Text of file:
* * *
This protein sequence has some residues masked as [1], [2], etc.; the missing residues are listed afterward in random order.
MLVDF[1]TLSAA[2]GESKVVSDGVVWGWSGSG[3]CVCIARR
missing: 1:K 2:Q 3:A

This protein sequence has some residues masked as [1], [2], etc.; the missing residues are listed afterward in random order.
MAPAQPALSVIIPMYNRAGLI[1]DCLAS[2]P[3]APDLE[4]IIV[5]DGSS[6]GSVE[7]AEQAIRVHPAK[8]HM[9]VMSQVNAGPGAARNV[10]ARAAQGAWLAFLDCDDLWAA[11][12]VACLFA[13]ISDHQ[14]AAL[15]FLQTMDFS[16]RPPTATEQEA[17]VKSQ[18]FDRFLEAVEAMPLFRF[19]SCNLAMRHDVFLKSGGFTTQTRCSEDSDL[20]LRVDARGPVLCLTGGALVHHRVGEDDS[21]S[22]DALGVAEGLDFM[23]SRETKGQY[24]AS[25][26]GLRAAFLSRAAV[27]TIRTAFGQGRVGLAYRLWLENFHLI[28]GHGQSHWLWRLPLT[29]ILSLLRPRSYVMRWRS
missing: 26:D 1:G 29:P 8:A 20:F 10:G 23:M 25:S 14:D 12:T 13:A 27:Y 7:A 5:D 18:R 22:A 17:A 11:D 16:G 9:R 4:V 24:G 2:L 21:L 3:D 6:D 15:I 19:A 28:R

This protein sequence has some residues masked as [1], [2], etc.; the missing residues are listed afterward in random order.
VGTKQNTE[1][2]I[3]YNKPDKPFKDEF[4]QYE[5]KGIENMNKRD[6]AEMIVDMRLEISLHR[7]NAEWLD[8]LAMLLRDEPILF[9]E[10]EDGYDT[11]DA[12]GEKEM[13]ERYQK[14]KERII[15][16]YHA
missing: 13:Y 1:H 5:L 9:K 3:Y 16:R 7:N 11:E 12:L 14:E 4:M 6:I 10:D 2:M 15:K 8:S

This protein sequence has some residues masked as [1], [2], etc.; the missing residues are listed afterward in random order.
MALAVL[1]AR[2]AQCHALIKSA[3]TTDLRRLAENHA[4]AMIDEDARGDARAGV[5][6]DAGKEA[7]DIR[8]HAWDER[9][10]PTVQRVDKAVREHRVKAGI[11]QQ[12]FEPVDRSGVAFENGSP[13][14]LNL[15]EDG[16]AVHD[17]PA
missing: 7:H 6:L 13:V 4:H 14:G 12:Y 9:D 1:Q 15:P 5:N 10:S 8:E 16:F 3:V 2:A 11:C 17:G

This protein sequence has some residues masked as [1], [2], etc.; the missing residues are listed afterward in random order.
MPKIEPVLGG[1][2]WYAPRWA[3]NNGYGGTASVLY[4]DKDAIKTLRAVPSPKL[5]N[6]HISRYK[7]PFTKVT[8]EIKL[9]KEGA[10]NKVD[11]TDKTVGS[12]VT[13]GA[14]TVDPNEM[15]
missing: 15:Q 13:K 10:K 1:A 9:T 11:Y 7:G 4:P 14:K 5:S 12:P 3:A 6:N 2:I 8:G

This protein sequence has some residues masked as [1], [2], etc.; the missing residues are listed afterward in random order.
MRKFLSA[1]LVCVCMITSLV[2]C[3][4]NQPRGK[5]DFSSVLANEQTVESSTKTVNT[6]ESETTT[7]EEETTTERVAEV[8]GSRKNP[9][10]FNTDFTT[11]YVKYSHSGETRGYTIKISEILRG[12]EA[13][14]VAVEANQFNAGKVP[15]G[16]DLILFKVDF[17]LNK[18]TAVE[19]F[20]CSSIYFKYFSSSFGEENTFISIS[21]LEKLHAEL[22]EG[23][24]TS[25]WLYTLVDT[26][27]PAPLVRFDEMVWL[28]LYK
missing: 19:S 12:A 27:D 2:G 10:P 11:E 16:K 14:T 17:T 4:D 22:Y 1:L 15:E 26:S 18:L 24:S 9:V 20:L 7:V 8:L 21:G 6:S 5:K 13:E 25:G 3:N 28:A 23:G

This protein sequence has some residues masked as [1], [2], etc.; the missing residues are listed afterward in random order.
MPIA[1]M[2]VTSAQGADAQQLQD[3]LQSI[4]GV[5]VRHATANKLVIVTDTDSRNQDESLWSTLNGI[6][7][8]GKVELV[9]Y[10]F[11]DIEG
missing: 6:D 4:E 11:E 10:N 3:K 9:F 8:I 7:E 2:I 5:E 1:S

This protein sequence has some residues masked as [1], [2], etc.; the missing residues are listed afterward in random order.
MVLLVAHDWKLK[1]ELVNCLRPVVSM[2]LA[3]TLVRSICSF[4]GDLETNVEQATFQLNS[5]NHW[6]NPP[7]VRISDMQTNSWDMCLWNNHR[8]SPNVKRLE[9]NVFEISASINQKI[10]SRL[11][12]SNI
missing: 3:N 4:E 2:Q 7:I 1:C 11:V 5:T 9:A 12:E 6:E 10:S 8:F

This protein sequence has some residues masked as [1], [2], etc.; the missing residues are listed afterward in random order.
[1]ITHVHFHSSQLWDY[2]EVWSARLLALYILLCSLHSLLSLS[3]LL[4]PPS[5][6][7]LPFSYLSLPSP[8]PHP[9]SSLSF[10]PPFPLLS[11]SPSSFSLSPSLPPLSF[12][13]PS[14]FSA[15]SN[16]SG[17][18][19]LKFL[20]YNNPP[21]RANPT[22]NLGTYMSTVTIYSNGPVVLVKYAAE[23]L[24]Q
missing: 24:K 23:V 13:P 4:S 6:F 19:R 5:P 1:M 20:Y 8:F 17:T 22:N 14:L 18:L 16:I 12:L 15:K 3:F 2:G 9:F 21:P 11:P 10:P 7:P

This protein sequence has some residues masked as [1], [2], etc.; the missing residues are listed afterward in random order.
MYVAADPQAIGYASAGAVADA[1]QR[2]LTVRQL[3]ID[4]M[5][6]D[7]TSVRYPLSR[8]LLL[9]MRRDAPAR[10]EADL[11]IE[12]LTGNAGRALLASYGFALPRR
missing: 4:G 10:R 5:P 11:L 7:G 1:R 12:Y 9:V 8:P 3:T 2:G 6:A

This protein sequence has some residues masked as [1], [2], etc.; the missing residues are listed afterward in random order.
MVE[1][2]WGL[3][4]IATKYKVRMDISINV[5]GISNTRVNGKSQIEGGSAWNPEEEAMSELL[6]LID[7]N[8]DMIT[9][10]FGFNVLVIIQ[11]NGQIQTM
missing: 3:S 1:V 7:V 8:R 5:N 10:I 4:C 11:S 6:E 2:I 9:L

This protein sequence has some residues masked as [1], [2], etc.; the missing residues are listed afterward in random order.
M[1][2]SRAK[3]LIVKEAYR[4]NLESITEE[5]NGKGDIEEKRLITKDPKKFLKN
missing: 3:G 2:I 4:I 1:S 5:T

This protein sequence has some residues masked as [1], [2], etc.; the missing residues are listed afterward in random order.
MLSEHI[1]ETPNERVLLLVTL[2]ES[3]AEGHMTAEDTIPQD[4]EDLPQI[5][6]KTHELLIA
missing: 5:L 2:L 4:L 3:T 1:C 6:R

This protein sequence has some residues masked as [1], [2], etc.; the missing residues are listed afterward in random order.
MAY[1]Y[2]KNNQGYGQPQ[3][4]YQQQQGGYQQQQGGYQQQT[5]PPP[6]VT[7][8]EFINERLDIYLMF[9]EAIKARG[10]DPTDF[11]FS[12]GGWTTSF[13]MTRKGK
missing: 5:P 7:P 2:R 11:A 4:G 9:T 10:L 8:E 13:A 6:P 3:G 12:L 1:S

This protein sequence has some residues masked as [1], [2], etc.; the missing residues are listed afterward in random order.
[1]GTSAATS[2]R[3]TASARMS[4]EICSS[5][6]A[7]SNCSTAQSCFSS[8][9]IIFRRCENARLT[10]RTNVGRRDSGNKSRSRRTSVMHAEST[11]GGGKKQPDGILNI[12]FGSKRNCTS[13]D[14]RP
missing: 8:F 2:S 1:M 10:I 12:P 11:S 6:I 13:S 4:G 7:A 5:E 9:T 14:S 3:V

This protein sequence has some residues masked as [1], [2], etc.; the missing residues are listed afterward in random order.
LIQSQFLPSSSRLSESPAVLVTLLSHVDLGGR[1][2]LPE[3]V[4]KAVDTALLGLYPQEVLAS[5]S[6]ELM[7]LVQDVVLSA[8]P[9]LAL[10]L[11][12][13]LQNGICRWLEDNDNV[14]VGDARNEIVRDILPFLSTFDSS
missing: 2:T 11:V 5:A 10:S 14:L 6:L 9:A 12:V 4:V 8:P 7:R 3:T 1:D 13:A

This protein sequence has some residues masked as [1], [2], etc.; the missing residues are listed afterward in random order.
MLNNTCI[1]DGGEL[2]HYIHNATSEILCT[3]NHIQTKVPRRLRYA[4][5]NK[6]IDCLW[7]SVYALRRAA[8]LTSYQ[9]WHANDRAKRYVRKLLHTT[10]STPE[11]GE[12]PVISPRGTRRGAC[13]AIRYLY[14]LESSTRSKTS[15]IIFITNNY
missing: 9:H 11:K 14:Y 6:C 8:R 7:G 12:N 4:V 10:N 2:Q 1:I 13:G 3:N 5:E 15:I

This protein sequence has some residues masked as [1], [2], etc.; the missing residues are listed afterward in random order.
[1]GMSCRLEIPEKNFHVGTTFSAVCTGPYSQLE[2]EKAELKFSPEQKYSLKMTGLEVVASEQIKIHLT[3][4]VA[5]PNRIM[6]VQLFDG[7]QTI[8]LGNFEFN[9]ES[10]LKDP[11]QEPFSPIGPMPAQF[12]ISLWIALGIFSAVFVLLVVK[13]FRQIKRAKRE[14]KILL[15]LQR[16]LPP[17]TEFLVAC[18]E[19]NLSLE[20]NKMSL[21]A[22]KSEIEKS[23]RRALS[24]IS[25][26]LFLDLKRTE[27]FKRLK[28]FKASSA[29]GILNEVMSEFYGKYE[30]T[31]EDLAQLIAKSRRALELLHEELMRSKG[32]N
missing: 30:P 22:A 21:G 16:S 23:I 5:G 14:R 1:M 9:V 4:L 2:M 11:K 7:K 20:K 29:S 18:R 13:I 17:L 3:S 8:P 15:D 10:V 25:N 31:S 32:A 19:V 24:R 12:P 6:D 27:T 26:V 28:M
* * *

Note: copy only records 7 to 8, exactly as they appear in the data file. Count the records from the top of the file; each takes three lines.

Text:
This protein sequence has some residues masked as [1], [2], etc.; the missing residues are listed afterward in random order.
MPIA[1]M[2]VTSAQGADAQQLQD[3]LQSI[4]GV[5]VRHATANKLVIVTDTDSRNQDESLWSTLNGI[6][7][8]GKVELV[9]Y[10]F[11]DIEG
missing: 6:D 4:E 11:E 10:N 3:K 9:F 8:I 7:E 2:I 5:E 1:S

This protein sequence has some residues masked as [1], [2], etc.; the missing residues are listed afterward in random order.
MVLLVAHDWKLK[1]ELVNCLRPVVSM[2]LA[3]TLVRSICSF[4]GDLETNVEQATFQLNS[5]NHW[6]NPP[7]VRISDMQTNSWDMCLWNNHR[8]SPNVKRLE[9]NVFEISASINQKI[10]SRL[11][12]SNI
missing: 3:N 4:E 2:Q 7:I 1:C 11:V 5:T 9:A 12:E 6:E 10:S 8:F